by K.T. Weaver, SkyVision Solutions
In order to penalize consumers who do not wish to take on the additional safety and security risks associated with smart meters, utilities typically charge those customers punitive fees. They justify or rationalize these fees by proclaiming that other customers should not subsidize the few consumers refusing smart meters.
In actuality, those customers refusing smart meter risks are simply requesting a “same level of service” with a traditional analog meter. Logically, in those circumstances, why should there be any change in how the customer is billed for electric service?
Additionally, however, even while a customer is paying a punitive fee for a smart meter refusal, they nearly always are also paying for the infrastructure costs associated with having a smart meter, even though they don’t have a smart meter. Does that seem “fair”, i.e., being charged twice? This issue was discussed at the March 14, 2017, Michigan House Energy Policy meeting chaired by Representative Gary Glenn. Highlights from that meeting are provided below.
Representative Gary Glenn, as an aside, first indicated that his “smart” meter “failed” over the weekend, and the utility company came out and replaced it with an analog meter. We should all be so be lucky for such a replacement in order to have more reliable (and safer) equipment on our homes to help deliver electric service.
Representative Glenn then discussed his “layman’s application of math and logic” for the issue of cost shifting depending on whether a consumer either has a smart meter or an opt-out meter. Regarding cost shifting, Glenn says:
Customers who participate in smart meter deployments in Michigan could potentially pay up to 74 cents per year for those opting out of smart meters, assuming that utility personnel are required to spend extra time to read or process the readings for those consumers refusing smart meters.
On the other hand, just for Consumers Energy, if you take the $ ¾ billion rollout of smart meters divided by 1.8 million customers, everyone would be paying an extra $84 per year, and thus customers without smart meters are paying $84 per year subsidizing those who do.
“So if there’s a cost shift involved, it’s 74 cents one way, 84 dollars the other way.”
So who is subsidizing whom?
Representative Glenn asked Richard Meltzer to provide testimony in support of proposed HB 4220, specifically on cost recovery as it pertains to DTE’s opt-out fees. Here are some of the key points made during that testimony (with a video of that testimony provided further down the page):
There is no mandate in Michigan law for smart meters to be installed.
DTE customers who opt-out of smart meters are still saddled with paying for a digital meter for which they are trying to avoid since the utility does not provide for the retention of an analog meter.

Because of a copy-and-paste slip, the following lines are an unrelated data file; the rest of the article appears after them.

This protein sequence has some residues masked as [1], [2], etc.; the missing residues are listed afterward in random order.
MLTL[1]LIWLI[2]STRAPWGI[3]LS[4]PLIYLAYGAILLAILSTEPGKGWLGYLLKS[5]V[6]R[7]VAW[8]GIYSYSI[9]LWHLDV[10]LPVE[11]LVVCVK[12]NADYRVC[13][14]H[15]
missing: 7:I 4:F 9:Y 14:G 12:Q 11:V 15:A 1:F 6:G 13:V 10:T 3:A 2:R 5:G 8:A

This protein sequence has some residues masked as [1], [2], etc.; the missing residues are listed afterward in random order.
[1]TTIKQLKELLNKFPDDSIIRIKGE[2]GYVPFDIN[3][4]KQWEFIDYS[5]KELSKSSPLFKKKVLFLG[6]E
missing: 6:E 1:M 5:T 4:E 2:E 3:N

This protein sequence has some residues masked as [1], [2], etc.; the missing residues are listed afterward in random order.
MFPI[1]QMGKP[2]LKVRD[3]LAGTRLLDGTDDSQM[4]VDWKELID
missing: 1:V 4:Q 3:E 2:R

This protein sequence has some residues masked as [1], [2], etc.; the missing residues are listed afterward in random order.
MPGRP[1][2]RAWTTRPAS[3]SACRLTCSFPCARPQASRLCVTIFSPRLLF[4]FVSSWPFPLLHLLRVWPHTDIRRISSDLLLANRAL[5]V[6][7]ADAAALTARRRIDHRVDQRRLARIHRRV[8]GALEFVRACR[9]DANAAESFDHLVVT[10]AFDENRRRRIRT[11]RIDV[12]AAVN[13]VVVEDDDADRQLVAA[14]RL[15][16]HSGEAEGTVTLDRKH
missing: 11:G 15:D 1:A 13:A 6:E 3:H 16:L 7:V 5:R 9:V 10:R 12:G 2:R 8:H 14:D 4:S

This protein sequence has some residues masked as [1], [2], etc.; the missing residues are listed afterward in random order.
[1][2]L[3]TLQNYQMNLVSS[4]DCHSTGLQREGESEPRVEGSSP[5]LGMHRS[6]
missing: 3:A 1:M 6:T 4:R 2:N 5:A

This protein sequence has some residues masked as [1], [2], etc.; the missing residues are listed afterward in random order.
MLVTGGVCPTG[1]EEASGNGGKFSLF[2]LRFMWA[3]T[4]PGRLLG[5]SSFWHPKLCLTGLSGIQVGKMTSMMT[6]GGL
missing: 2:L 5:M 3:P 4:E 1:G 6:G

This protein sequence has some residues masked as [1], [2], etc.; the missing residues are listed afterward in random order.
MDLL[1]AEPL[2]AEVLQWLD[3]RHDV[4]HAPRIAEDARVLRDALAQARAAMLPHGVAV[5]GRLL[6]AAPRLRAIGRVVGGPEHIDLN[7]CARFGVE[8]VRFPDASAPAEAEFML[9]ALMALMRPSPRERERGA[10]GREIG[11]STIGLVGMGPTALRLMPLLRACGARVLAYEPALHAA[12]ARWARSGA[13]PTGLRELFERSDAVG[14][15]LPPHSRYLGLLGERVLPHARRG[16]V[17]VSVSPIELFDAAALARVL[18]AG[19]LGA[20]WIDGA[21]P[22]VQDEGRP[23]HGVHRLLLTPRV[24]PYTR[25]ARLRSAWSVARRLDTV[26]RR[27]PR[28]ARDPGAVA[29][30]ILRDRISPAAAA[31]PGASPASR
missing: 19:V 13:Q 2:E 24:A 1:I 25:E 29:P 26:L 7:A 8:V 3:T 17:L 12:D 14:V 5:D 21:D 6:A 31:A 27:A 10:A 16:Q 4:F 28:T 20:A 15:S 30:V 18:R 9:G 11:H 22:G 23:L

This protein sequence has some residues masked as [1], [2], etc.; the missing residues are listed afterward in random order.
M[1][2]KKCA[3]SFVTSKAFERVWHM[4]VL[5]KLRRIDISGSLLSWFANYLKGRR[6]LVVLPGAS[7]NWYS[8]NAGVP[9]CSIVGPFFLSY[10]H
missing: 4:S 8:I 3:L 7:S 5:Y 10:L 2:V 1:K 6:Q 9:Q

Meltzer referred to the opinion of Judge Peter D. O’Connell in a Michigan Court of Appeals case from 2015, where the Judge stated:
“In the case of the opt-outers, they receive no benefit from the AMI smart meter program and must actually pay to be excluded from it, but then the opt-outer must also share in the costs of the program because of the increase to the base rate. … I cannot discern the reason to approve a tariff that is associated with the base rate of the AMI program and, at the same time, penalize those individuals that choose not to be associated with the AMI program.”
Meltzer also referred to the written comments of Michigan Attorney General Bill Schuette from 2012 where the AG stated:
“[Both Detroit Edison and Consumers] suggest that they intend to effectively penalize customers who choose to opt-out of smart meters.”
“Presumably, under the utilities proposals, customers who opt-out of smart meters would be required to pay rates covering both the costs of the smart meter program, and expansively defined incremental costs of retaining traditional meters.”
“An ‘opt-out’ program that requires those customers who opt out to pay an unwarranted economic penalty for doing so does not afford customers such a meaningful choice.”
Richard Meltzer concluded his testimony as follows:
“We see that the utility company’s cost focus is quite arbitrary suggesting a self-serving and punitive motive. So in conclusion, we turn to our legislators to provide the relief in this matter that has only been met with indifference at the MPSC. … We simply want to exercise our freedom of choice regarding the technology that is placed on our property.”
 Video for Michigan House Energy Policy Committee for March 14, 2017; available at http://www.house.mi.gov/MHRPublic/PlayVideoArchive.html?video=ENER-031417.mp4
 Written Testimony as submitted by Richard Meltzer to the Michigan House Energy Policy Committee; available at https://skyvisionsolutions.files.wordpress.com/2017/03/richard-meltzer-testimony-march-2017.pdf